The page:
Linked by Thom Holwerda on Fri 29th May 2009 22:32 UTC, submitted by lemur2
Mono Project If there is one technology in the Linux world that ruffles feathers whenever it's mentioned, it's Mono, the open source .Net clone. Since .Net comes out of Microsoft, and has some patents encircling it, it is said to be a legal nightmare. Supposedly, you can obtain a "royalty-free, reasonable and non-discriminatory" license from Microsoft regarding the patents surrounding Mono. iTWire decided to look at just how easy (or hard) it is to get such a license. Turns out it's kind of hard.
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RE: Help us decipher this
by wawrzyn on Sat 30th May 2009 14:25 UTC in reply to "Help us decipher this"
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>So are we allowed to use this in Fedora, or not?

Lol... You're making to simple questions and want simple answers! It's not working like that in lawyers' world. They're not computer scientists, engineers etc. You can ask so simple question and you'll receive very complicated answer. This happens usually everywhere, where you have corporate interestes and proprietary software, patents, intelectual goods etc.

That is why I like GNU-GPL or BSD license - simple to understand and clear. So clear, that the first license is not liked in corporations and is considered non-business friendly. The second one is welcome almost everywhere, because you can easily close your products and then... Complicate all the things in standard manner, using your lawyers ;-) To have a possibility of double, triple or even quarduple interpretation ;-)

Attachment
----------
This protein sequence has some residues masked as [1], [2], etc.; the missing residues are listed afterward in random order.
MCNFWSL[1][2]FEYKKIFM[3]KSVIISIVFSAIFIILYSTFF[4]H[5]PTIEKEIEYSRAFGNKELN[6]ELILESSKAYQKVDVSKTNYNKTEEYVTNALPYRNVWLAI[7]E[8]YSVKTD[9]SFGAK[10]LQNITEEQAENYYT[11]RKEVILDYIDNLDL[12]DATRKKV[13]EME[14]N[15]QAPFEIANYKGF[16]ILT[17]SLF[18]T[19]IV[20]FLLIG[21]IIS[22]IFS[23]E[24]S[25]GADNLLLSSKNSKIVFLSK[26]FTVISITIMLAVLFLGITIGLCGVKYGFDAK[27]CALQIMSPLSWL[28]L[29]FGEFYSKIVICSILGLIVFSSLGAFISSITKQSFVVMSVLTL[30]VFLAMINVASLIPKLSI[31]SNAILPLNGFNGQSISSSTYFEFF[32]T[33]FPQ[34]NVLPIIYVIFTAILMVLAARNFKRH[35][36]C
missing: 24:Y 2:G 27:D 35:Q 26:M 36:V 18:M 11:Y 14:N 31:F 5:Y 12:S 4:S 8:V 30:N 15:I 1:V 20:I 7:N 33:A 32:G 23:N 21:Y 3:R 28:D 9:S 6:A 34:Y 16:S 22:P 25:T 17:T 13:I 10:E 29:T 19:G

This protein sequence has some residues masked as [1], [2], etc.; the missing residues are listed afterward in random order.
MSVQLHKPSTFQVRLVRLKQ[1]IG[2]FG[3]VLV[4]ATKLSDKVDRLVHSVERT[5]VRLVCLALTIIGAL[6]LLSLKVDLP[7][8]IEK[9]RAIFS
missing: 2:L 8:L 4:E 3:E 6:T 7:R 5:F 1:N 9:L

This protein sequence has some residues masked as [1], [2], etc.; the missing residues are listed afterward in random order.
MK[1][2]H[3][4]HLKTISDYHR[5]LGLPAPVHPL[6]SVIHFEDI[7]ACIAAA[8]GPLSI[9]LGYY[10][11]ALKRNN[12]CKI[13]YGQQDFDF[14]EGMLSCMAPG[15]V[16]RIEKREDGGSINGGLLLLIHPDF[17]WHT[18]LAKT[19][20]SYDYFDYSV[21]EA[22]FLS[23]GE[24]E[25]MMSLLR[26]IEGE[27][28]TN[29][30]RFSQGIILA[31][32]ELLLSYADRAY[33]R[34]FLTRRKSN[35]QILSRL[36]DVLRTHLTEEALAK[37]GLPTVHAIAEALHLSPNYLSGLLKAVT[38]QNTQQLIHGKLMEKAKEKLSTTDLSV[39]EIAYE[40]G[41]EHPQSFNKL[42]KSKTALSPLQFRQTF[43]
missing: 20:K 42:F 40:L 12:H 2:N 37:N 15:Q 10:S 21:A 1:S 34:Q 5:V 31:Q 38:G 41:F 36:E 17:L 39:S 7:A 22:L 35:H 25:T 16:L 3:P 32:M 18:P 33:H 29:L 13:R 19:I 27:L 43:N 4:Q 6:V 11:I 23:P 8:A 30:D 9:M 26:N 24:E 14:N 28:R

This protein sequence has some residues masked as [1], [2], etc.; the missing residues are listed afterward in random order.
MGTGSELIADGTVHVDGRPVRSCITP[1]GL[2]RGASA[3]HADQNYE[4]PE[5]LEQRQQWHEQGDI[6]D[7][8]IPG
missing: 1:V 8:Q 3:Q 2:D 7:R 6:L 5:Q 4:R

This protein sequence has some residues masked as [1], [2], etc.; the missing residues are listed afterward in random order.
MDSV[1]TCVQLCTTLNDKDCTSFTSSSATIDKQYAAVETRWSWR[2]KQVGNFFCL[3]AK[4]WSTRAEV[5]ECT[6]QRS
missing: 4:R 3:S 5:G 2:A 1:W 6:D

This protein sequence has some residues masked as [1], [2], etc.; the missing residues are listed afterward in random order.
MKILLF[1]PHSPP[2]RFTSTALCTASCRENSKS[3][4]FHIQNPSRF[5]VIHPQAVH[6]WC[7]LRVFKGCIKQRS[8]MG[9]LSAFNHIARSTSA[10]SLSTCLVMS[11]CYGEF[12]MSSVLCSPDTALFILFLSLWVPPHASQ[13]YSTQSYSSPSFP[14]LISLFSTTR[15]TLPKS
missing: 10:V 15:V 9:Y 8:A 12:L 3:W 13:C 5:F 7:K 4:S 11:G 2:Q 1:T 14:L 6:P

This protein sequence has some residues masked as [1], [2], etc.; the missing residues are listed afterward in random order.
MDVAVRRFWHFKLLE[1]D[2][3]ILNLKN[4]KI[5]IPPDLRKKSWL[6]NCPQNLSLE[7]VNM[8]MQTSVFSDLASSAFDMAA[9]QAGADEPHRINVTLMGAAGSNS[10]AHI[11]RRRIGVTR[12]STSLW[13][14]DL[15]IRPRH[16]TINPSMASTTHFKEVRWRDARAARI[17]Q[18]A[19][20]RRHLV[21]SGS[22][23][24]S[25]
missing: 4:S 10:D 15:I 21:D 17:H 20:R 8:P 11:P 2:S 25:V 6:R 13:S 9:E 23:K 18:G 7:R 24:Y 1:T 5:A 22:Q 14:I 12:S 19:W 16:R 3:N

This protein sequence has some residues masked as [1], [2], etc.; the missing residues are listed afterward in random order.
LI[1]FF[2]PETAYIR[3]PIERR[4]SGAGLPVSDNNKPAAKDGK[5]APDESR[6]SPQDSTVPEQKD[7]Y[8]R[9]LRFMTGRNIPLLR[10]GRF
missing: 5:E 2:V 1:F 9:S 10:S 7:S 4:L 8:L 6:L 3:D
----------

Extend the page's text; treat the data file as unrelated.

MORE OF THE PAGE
I think that sometimes the problem is that lawyers don't understand the ideas behind the technology, especially behind the software. The situation is not easy to resolve, because we - computer scientists, engineers etc. (put your IT occupation name here) - also don't understand the idea behind the law and its tools. We prefer simple, effective solutions (it's the knowledge which comes to our minds from studying algorithms and optimization) - questions and answers, simple steps of deduction logic. I think in lawyers' world effective solution don't have to be simple and optimized. Sometimes it's better if it's "soft" enough to be interpreted according to your current needs. And we cannot meet in the middle between law and technology (see the discussions about software patents).

So, you'll not get the strict answer for your questions so quickly. Such answer would close the field of possible manoeuvre - it's not good.

Once again, that is why I appreciate GNU GPL and BSD licenses (and some other known in Free Software movement). Simplicity. Moreover, I think these licenses are the best examples that we - lawyers and IT guys - can create effective solutions, based on the law which understand the idea of software very well... And vice-versa. These licenses have born because we realized that we need law to protect our products.

Edited 2009-05-30 14:32 UTC

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